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Good News in the Era of Fake News

I recently read an article on how Finland is arming its citizens to deal with the onslaught of fake news in the digital world, in which most of us find ourselves enmeshed. Their goal is to assist a person who reads some outrageous accusation or claim about another group in their country (or outside their country) by giving them tools to evaluate if that outrageous claim is even vaguely true or if there is someone “out there” attempting to create distrust and conflict. What I love about Finland’s approach is that they are predominantly asking people to be discerning. To not accept what is “outrageous” without thought, and inviting them to avoid jumping to conclusions that focus on the worst without further confirmation from credible sources. Be thoughtful and discerning, the Finish authorities are saying! I think that’s good advice!


For much of my life, I have not had to think much about this duplicity of intent. My world view said that people generally told the truth and that if there was mistruth out there, it would be self-evident, easy to spot. I would be naïve to believe that today. So the call for you and for me is also to be thoughtfully discerning. It’s in our best interest.


When I think about being discerning, King Solomon immediately comes to mind. He was King David’s son, and as such was following in some very big footsteps. His father, King David, connected himself so closely and firmly to God that his decisions and movements for most of his life were formed by his love and worship of God. He was a flawed human as we all are, but his epithet from Scripture says that God called him “a man after my own heart.” Wouldn’t you love for God to say that about you? As Solomon then followed his father, I can imagine his anxiety was high. Many people would want to speak into how he ruled. They would look for ways to whisper their influence in his ear. Many people would appear before him, swearing to tell the truth, but colouring it with lies and half-truths. How could he possibly sort through all that “noise”, the fake news, as it were, to make good and wise decisions and lead his people well?


I Kings 3 details a dream that Solomon had early in his reign, in which God appeared to him in a vision and asked him what he would like from God. Here’s how Solomon responded to that offer. “Now, Lord my God, you have made your servant king in place of my father David. But I am only a little child and do not know how to carry out my duties. Your servant is here among the people you have chosen, a great people, too numerous to count or number. So give your servant a discerning heart to govern your people and to distinguish between right and wrong.” God was delighted by this request, and granted him that wisdom (along with all the things he didn’t ask for). He too, for much of his life, would be led by thoughtful discernment, as he submitted his choices to the God he followed. His legacy of being wise continues to this day.


He is the one who wrote, in Proverbs 3:21-24, about the many and varied benefits that accompany discernment: “My son, preserve sound judgment and discernment, do not let them out of your sight; they will be life for you, an ornament to grace your neck. Then you will go on your way in safety, and your foot will not stumble; when you lie down, you will not be afraid; when you lie down, your sleep will be sweet” There is something to be said for being discerning!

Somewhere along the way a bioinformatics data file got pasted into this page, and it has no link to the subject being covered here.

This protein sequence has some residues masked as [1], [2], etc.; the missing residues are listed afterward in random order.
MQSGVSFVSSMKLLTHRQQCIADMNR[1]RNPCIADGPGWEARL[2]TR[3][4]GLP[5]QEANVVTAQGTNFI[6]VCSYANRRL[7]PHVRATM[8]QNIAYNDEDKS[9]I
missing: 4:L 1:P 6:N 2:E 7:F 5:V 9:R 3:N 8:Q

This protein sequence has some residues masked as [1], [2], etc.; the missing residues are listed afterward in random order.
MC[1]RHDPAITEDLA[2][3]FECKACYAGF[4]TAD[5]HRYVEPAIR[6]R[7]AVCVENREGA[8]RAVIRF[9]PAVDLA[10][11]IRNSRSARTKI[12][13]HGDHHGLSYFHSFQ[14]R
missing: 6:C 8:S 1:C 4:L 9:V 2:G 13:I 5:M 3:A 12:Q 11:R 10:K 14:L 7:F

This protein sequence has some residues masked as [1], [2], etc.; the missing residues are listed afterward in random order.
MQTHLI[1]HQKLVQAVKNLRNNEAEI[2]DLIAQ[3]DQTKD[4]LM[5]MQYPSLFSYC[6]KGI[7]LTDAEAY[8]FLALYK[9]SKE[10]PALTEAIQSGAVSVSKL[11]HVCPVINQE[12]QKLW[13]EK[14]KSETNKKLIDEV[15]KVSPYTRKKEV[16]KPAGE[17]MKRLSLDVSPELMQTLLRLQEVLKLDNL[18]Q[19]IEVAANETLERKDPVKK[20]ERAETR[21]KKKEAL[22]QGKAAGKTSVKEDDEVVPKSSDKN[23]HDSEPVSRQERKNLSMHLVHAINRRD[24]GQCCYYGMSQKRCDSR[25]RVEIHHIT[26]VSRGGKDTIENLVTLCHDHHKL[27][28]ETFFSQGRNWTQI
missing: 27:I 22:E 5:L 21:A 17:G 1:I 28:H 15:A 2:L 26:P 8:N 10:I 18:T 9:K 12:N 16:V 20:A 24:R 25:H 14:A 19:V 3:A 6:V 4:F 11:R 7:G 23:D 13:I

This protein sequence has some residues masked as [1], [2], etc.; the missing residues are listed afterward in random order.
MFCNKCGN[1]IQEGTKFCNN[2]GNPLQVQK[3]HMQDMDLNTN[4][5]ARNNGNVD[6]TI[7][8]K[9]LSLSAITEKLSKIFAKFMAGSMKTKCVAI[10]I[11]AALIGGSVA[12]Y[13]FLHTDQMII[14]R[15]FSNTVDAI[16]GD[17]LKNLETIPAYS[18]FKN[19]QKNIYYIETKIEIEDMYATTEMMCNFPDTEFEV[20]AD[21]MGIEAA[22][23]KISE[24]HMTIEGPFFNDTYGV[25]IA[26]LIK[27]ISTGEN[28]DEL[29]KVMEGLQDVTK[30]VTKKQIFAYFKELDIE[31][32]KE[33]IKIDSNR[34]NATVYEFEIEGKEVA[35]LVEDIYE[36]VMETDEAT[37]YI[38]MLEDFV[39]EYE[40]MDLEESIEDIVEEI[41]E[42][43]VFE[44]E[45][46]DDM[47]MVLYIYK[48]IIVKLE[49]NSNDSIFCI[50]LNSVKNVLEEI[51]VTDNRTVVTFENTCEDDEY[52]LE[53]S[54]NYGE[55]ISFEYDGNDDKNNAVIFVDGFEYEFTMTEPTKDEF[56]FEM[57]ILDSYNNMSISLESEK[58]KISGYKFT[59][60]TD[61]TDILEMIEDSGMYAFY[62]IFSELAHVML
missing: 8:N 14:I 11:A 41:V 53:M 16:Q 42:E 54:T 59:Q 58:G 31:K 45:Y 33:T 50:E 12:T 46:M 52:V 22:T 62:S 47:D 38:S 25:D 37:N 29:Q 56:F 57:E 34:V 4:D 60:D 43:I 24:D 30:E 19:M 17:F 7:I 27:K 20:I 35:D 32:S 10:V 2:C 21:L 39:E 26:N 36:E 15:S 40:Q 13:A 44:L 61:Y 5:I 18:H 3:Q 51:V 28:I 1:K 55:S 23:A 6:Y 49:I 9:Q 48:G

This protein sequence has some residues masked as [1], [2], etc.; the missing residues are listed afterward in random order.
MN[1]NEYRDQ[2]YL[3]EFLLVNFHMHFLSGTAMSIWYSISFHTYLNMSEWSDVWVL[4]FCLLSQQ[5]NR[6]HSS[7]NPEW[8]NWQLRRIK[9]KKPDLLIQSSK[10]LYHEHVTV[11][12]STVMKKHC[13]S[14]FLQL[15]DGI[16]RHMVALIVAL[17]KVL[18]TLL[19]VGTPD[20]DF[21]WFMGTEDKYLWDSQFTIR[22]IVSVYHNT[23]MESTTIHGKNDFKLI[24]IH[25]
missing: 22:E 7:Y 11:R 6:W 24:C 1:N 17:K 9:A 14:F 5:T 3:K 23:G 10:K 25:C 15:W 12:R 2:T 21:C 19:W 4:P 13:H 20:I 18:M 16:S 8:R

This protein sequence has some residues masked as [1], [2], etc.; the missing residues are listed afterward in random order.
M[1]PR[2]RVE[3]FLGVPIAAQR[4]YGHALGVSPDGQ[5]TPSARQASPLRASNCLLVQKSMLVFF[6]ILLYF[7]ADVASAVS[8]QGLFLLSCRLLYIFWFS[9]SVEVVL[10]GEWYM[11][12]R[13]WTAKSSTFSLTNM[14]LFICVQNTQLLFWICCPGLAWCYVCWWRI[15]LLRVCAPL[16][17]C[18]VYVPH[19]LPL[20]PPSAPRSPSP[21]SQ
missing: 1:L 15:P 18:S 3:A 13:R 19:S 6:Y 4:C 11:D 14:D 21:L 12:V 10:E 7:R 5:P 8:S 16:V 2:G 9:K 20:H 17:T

Solomon’s ability to be wise and discerning came from his connection with God, from listening to the right voice. I would like to suggest that this is also true for us. Scriptures give us God’s “good news” to which we firmly attach ourselves. It is the news that we are loved by God, saved by the gift of his grace, included in his large and diverse family, inheritors of all his riches, and recipients of the hope that comes from being held by him. He sweeps us up in his kingdom, and invites us into a new way of being human, where walls of hostility are broken down, where forgiveness is the norm, where we care for the “least of these” and where true wealth is defined in a much larger sense than just by what we own. We get to live out of love rather than fear. We get to see what’s going on around us with a different set of eyes. Even if it looks like the “authorities and powers” currently around us (both locally and spiritually) are winning, Jesus’ death and resurrection says “no!” to that. He’s already won. He’s on the throne. We’re part of a different reality. It makes you want to stand up and cheer! It is to this God of good news that we come for wisdom to be discerning in this time and place where we live.


Fake news from the evil one says that God is losing. That when things aren’t going your way, it must prove that God isn’t big enough or that God doesn’t care. Fake news says you have a right to your outrage, that the people you dislike are the people God dislikes. Fake news says that you can hold that prejudice or grudge, and God will look the other way. Fake news says that your worth comes from somewhere other than your belonging to God. Believing these things makes us vulnerable to all the craziness that assaults us daily from every side.

The antidote to fake news is not so much “true news” as it is “good news”! So I want to leave you with a prayer that King David left for us in Psalm 119:125. Would you make this your prayer, as you live your days, seeking to be connected closely to Jesus, being wise and discerning as his followers?


(God, we pray)… “I am your servant; give me discernment that I may understand your statutes” (and live well in this day!) Amen, and amen!


Susan Thiessen



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